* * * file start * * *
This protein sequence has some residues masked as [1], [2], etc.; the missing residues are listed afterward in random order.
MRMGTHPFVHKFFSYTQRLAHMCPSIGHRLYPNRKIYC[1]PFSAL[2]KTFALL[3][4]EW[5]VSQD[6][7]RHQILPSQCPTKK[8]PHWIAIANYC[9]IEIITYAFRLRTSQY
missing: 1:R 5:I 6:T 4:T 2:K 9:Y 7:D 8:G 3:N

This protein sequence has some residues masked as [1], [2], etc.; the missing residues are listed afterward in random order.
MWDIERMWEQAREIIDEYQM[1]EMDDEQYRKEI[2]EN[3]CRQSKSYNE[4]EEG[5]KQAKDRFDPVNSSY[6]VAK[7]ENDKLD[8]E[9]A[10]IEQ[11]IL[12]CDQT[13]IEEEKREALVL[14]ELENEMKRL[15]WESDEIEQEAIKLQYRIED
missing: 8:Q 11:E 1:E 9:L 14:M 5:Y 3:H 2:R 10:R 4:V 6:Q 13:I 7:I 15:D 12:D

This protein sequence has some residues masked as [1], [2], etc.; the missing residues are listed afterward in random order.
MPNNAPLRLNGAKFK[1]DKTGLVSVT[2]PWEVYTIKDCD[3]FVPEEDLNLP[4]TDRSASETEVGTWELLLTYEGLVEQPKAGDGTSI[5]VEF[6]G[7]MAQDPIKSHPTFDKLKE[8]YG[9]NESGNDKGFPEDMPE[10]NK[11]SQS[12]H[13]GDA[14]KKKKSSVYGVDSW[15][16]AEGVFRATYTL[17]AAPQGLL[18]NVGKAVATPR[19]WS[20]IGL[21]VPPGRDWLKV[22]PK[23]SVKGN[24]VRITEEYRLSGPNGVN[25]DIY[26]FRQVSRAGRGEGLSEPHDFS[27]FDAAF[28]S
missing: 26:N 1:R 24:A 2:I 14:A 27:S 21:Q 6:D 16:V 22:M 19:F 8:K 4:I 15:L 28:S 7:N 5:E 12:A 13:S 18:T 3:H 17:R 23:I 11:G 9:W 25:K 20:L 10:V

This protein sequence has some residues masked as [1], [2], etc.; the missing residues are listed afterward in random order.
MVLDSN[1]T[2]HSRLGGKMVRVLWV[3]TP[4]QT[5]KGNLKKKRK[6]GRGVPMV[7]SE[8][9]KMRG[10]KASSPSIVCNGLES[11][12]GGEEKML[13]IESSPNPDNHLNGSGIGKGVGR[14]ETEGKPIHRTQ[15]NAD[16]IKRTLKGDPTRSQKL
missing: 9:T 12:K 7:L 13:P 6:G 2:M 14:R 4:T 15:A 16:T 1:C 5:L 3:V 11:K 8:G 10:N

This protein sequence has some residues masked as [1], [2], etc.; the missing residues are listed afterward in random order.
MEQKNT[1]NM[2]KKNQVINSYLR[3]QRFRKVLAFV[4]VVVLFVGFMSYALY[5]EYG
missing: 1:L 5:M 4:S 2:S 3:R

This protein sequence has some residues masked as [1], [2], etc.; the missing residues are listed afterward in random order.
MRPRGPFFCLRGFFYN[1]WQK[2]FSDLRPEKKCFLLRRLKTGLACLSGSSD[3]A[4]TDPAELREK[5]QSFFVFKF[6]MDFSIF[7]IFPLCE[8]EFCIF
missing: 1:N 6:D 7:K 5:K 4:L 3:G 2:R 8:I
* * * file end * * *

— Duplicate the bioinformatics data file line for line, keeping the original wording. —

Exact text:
This protein sequence has some residues masked as [1], [2], etc.; the missing residues are listed afterward in random order.
MRMGTHPFVHKFFSYTQRLAHMCPSIGHRLYPNRKIYC[1]PFSAL[2]KTFALL[3][4]EW[5]VSQD[6][7]RHQILPSQCPTKK[8]PHWIAIANYC[9]IEIITYAFRLRTSQY
missing: 1:R 5:I 6:T 4:T 2:K 9:Y 7:D 8:G 3:N

This protein sequence has some residues masked as [1], [2], etc.; the missing residues are listed afterward in random order.
MWDIERMWEQAREIIDEYQM[1]EMDDEQYRKEI[2]EN[3]CRQSKSYNE[4]EEG[5]KQAKDRFDPVNSSY[6]VAK[7]ENDKLD[8]E[9]A[10]IEQ[11]IL[12]CDQT[13]IEEEKREALVL[14]ELENEMKRL[15]WESDEIEQEAIKLQYRIED
missing: 8:Q 11:E 1:E 9:L 14:M 5:Y 3:H 2:R 10:R 4:V 6:Q 13:I 7:I 15:D 12:D

This protein sequence has some residues masked as [1], [2], etc.; the missing residues are listed afterward in random order.
MPNNAPLRLNGAKFK[1]DKTGLVSVT[2]PWEVYTIKDCD[3]FVPEEDLNLP[4]TDRSASETEVGTWELLLTYEGLVEQPKAGDGTSI[5]VEF[6]G[7]MAQDPIKSHPTFDKLKE[8]YG[9]NESGNDKGFPEDMPE[10]NK[11]SQS[12]H[13]GDA[14]KKKKSSVYGVDSW[15][16]AEGVFRATYTL[17]AAPQGLL[18]NVGKAVATPR[19]WS[20]IGL[21]VPPGRDWLKV[22]PK[23]SVKGN[24]VRITEEYRLSGPNGVN[25]DIY[26]FRQVSRAGRGEGLSEPHDFS[27]FDAAF[28]S
missing: 26:N 1:R 24:A 2:I 14:A 27:S 21:Q 6:D 16:V 22:M 19:F 8:K 4:I 15:L 28:S 7:N 5:E 12:A 13:S 18:T 3:H 17:R 23:I 11:G 9:W 25:K 20:L 10:V

This protein sequence has some residues masked as [1], [2], etc.; the missing residues are listed afterward in random order.
MVLDSN[1]T[2]HSRLGGKMVRVLWV[3]TP[4]QT[5]KGNLKKKRK[6]GRGVPMV[7]SE[8][9]KMRG[10]KASSPSIVCNGLES[11][12]GGEEKML[13]IESSPNPDNHLNGSGIGKGVGR[14]ETEGKPIHRTQ[15]NAD[16]IKRTLKGDPTRSQKL
missing: 9:T 12:K 7:L 13:P 6:G 2:M 14:R 4:T 15:A 16:T 1:C 5:L 3:V 11:K 8:G 10:N

This protein sequence has some residues masked as [1], [2], etc.; the missing residues are listed afterward in random order.
MEQKNT[1]NM[2]KKNQVINSYLR[3]QRFRKVLAFV[4]VVVLFVGFMSYALY[5]EYG
missing: 1:L 5:M 4:S 2:S 3:R

This protein sequence has some residues masked as [1], [2], etc.; the missing residues are listed afterward in random order.
MRPRGPFFCLRGFFYN[1]WQK[2]FSDLRPEKKCFLLRRLKTGLACLSGSSD[3]A[4]TDPAELREK[5]QSFFVFKF[6]MDFSIF[7]IFPLCE[8]EFCIF
missing: 1:N 6:D 7:K 5:K 4:L 3:G 2:R 8:I